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There is nothing wrong with this. Depending on your water's capacity for holding the CO2, your reactor might accumulate some gas and other times be totally empty.

That said, you may be dispensing the gas too fast. Different tank sizes will need different rates. If you slow it down and find that it runs all day and doesn't get the pH to the target level, then it's too slow. But if you are regularly filling the reactor with gas, it's probably too fast.

Do you use tap water? Have you checked your water hardness (GH/KH) in the tank? The site is a bit messed up at the moment, but when it's fixed, they have a nice chart here: that lets you determine the CO2 concentration in your tank by the pH of the water and the KH value. You generally want to have a KH around 4 or more. The higher the KH the higher amounts of CO2 can dissolve in the water at a given pH so be careful not to exceed (I think) 40ppm for extended periods of time. At the same time, when using a heavily fertilized, high light tank, low CO2 can lead to algae outbreaks. If you read stuff by Tom Barr at all, his standard response to almost every algae problem is that you're not using enough CO2. And if you don't know your water hardness and adjust it if necessary, I can see where you could have low CO2 and not know it.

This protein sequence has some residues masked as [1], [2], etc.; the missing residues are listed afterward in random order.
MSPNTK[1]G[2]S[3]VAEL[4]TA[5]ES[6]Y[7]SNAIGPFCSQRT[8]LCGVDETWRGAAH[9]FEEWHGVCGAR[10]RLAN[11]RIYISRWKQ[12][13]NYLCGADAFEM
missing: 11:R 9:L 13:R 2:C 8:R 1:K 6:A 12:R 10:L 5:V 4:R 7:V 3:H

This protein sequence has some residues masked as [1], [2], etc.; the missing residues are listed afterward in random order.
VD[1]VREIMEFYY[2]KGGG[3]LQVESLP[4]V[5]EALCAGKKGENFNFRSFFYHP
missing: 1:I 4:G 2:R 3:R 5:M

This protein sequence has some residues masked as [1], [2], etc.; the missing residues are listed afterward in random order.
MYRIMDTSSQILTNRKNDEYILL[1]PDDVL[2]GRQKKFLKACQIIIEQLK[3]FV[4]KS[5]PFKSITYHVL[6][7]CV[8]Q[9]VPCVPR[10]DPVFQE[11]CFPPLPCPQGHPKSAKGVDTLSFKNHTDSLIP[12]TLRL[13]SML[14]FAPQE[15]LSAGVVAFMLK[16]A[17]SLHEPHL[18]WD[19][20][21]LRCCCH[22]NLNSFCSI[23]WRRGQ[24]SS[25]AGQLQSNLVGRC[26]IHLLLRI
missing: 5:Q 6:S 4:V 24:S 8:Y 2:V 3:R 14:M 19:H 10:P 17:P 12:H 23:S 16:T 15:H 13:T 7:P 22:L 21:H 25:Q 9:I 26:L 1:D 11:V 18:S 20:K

So CO2 that reaches the waters surface is lost, but CO2 trapped in your reactor is there until it dissolves which is fine. There is a small possibility that dissolving that extra CO2 into the water once the controller switches off would drive the pH lower and be a problem, but some fluctuation of pH is fine. Most likely you just need to turn the bubble rate down a bit.

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